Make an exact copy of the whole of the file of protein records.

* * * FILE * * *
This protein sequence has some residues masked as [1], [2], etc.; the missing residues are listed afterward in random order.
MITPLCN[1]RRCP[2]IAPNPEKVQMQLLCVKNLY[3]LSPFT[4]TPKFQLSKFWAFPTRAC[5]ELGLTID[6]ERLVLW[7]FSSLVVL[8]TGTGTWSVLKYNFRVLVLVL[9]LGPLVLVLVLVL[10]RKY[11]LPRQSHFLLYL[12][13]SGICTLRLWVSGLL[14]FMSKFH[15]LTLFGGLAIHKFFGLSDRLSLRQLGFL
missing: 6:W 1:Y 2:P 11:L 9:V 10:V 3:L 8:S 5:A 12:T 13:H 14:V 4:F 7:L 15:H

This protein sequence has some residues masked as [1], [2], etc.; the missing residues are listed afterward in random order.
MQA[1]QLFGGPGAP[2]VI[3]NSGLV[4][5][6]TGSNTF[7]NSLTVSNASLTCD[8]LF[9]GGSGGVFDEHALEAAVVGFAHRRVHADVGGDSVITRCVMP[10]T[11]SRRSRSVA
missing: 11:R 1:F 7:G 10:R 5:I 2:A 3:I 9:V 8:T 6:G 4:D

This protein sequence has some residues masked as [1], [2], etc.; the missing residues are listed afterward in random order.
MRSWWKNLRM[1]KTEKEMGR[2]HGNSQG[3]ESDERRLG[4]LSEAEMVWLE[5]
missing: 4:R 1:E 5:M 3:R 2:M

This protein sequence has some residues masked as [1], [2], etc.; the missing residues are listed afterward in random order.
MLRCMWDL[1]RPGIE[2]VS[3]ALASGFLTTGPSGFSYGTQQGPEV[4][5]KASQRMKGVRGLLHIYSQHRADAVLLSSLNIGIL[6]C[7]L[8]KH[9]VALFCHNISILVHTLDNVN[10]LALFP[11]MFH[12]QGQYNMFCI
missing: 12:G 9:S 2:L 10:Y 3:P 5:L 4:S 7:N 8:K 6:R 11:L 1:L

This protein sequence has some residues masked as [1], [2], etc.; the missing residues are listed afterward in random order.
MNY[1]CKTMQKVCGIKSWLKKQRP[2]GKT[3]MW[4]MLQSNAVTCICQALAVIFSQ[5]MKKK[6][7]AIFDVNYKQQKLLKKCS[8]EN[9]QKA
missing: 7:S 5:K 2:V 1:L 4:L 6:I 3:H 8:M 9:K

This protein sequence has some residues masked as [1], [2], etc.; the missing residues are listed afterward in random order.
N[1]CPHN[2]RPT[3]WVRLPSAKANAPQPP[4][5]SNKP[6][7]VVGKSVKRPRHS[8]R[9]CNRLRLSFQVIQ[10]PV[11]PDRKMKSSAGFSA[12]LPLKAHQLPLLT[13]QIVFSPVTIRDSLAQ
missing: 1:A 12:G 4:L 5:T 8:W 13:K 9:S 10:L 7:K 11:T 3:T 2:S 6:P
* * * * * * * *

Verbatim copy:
This protein sequence has some residues masked as [1], [2], etc.; the missing residues are listed afterward in random order.
MITPLCN[1]RRCP[2]IAPNPEKVQMQLLCVKNLY[3]LSPFT[4]TPKFQLSKFWAFPTRAC[5]ELGLTID[6]ERLVLW[7]FSSLVVL[8]TGTGTWSVLKYNFRVLVLVL[9]LGPLVLVLVLVL[10]RKY[11]LPRQSHFLLYL[12][13]SGICTLRLWVSGLL[14]FMSKFH[15]LTLFGGLAIHKFFGLSDRLSLRQLGFL
missing: 6:W 1:Y 2:P 11:L 9:V 10:V 3:L 8:S 5:A 12:T 13:H 14:V 4:F 7:L 15:H

This protein sequence has some residues masked as [1], [2], etc.; the missing residues are listed afterward in random order.
MQA[1]QLFGGPGAP[2]VI[3]NSGLV[4][5][6]TGSNTF[7]NSLTVSNASLTCD[8]LF[9]GGSGGVFDEHALEAAVVGFAHRRVHADVGGDSVITRCVMP[10]T[11]SRRSRSVA
missing: 11:R 1:F 7:G 10:R 5:I 2:A 3:I 9:V 8:T 6:G 4:D

This protein sequence has some residues masked as [1], [2], etc.; the missing residues are listed afterward in random order.
MRSWWKNLRM[1]KTEKEMGR[2]HGNSQG[3]ESDERRLG[4]LSEAEMVWLE[5]
missing: 4:R 1:E 5:M 3:R 2:M

This protein sequence has some residues masked as [1], [2], etc.; the missing residues are listed afterward in random order.
MLRCMWDL[1]RPGIE[2]VS[3]ALASGFLTTGPSGFSYGTQQGPEV[4][5]KASQRMKGVRGLLHIYSQHRADAVLLSSLNIGIL[6]C[7]L[8]KH[9]VALFCHNISILVHTLDNVN[10]LALFP[11]MFH[12]QGQYNMFCI
missing: 12:G 9:S 2:L 10:Y 3:P 5:L 4:S 7:N 8:K 6:R 11:L 1:L

This protein sequence has some residues masked as [1], [2], etc.; the missing residues are listed afterward in random order.
MNY[1]CKTMQKVCGIKSWLKKQRP[2]GKT[3]MW[4]MLQSNAVTCICQALAVIFSQ[5]MKKK[6][7]AIFDVNYKQQKLLKKCS[8]EN[9]QKA
missing: 7:S 5:K 2:V 1:L 4:L 6:I 3:H 8:M 9:K

This protein sequence has some residues masked as [1], [2], etc.; the missing residues are listed afterward in random order.
N[1]CPHN[2]RPT[3]WVRLPSAKANAPQPP[4][5]SNKP[6][7]VVGKSVKRPRHS[8]R[9]CNRLRLSFQVIQ[10]PV[11]PDRKMKSSAGFSA[12]LPLKAHQLPLLT[13]QIVFSPVTIRDSLAQ
missing: 1:A 12:G 4:L 5:T 8:W 13:K 9:S 10:L 7:K 11:T 3:T 2:S 6:P